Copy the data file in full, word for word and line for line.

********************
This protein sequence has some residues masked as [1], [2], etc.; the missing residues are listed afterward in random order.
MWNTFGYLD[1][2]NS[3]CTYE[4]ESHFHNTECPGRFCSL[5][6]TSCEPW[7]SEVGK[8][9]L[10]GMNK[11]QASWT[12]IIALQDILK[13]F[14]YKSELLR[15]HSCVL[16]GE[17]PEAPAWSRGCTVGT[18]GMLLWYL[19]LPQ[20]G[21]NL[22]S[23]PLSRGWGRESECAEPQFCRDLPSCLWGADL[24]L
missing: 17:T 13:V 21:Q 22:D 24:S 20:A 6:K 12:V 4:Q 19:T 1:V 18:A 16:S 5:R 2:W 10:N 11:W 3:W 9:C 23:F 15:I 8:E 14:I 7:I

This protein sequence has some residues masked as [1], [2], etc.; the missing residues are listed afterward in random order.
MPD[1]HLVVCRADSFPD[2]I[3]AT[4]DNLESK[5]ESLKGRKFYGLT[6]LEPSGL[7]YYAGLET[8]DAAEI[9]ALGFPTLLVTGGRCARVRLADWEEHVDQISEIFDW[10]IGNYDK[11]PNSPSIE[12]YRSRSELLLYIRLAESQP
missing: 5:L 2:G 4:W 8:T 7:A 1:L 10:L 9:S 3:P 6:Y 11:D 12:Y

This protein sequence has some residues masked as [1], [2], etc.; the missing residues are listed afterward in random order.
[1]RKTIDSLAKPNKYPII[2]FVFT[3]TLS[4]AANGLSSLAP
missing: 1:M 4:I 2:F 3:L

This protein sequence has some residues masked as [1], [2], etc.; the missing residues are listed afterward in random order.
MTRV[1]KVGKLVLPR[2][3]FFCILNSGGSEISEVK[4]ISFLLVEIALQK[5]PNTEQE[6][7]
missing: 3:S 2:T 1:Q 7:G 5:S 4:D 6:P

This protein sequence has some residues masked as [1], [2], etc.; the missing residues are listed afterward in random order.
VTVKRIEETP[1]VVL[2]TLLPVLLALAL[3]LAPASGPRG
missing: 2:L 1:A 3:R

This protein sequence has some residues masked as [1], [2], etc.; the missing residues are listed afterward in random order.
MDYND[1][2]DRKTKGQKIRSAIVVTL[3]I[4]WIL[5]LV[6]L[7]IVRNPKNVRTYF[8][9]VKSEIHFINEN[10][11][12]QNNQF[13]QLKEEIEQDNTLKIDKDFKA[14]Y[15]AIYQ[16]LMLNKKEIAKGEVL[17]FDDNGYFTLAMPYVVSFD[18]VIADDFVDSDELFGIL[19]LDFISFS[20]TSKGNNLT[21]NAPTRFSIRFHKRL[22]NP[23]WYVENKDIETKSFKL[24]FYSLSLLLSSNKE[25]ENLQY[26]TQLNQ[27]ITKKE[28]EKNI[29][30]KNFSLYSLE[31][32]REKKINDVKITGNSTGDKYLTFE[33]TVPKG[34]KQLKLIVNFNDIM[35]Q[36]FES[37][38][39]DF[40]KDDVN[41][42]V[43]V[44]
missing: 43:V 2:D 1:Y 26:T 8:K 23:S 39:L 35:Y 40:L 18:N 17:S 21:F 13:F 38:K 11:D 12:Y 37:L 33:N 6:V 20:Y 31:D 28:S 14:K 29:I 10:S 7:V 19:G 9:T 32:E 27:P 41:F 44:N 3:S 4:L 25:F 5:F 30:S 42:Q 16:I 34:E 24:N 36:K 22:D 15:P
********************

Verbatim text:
This protein sequence has some residues masked as [1], [2], etc.; the missing residues are listed afterward in random order.
MWNTFGYLD[1][2]NS[3]CTYE[4]ESHFHNTECPGRFCSL[5][6]TSCEPW[7]SEVGK[8][9]L[10]GMNK[11]QASWT[12]IIALQDILK[13]F[14]YKSELLR[15]HSCVL[16]GE[17]PEAPAWSRGCTVGT[18]GMLLWYL[19]LPQ[20]G[21]NL[22]S[23]PLSRGWGRESECAEPQFCRDLPSCLWGADL[24]L
missing: 17:T 13:V 21:Q 22:D 24:S 20:A 6:K 12:V 4:Q 19:T 1:V 18:A 16:S 5:R 2:W 10:N 11:W 3:W 9:C 23:F 15:I 8:E 14:I 7:I

This protein sequence has some residues masked as [1], [2], etc.; the missing residues are listed afterward in random order.
MPD[1]HLVVCRADSFPD[2]I[3]AT[4]DNLESK[5]ESLKGRKFYGLT[6]LEPSGL[7]YYAGLET[8]DAAEI[9]ALGFPTLLVTGGRCARVRLADWEEHVDQISEIFDW[10]IGNYDK[11]PNSPSIE[12]YRSRSELLLYIRLAESQP
missing: 5:L 2:G 4:W 8:T 7:A 1:L 10:L 9:S 3:P 6:Y 11:D 12:Y

This protein sequence has some residues masked as [1], [2], etc.; the missing residues are listed afterward in random order.
[1]RKTIDSLAKPNKYPII[2]FVFT[3]TLS[4]AANGLSSLAP
missing: 1:M 4:I 2:F 3:L

This protein sequence has some residues masked as [1], [2], etc.; the missing residues are listed afterward in random order.
MTRV[1]KVGKLVLPR[2][3]FFCILNSGGSEISEVK[4]ISFLLVEIALQK[5]PNTEQE[6][7]
missing: 3:S 2:T 1:Q 7:G 5:S 4:D 6:P

This protein sequence has some residues masked as [1], [2], etc.; the missing residues are listed afterward in random order.
VTVKRIEETP[1]VVL[2]TLLPVLLALAL[3]LAPASGPRG
missing: 2:L 1:A 3:R

This protein sequence has some residues masked as [1], [2], etc.; the missing residues are listed afterward in random order.
MDYND[1][2]DRKTKGQKIRSAIVVTL[3]I[4]WIL[5]LV[6]L[7]IVRNPKNVRTYF[8][9]VKSEIHFINEN[10][11][12]QNNQF[13]QLKEEIEQDNTLKIDKDFKA[14]Y[15]AIYQ[16]LMLNKKEIAKGEVL[17]FDDNGYFTLAMPYVVSFD[18]VIADDFVDSDELFGIL[19]LDFISFS[20]TSKGNNLT[21]NAPTRFSIRFHKRL[22]NP[23]WYVENKDIETKSFKL[24]FYSLSLLLSSNKE[25]ENLQY[26]TQLNQ[27]ITKKE[28]EKNI[29][30]KNFSLYSLE[31][32]REKKINDVKITGNSTGDKYLTFE[33]TVPKG[34]KQLKLIVNFNDIM[35]Q[36]FES[37][38][39]DF[40]KDDVN[41][42]V[43]V[44]
missing: 43:V 2:D 1:Y 26:T 8:K 23:S 39:L 35:Y 40:L 18:N 17:S 21:F 13:F 38:K 11:D 12:Y 37:L 33:N 6:V 20:Y 31:D 28:S 14:K 29:I 10:S 7:V 19:G 9:T 32:E 27:P 41:F 44:N 3:S 4:L 25:F 5:F 30:S 42:Q 16:I 34:E 24:N 36:K 22:D 15:P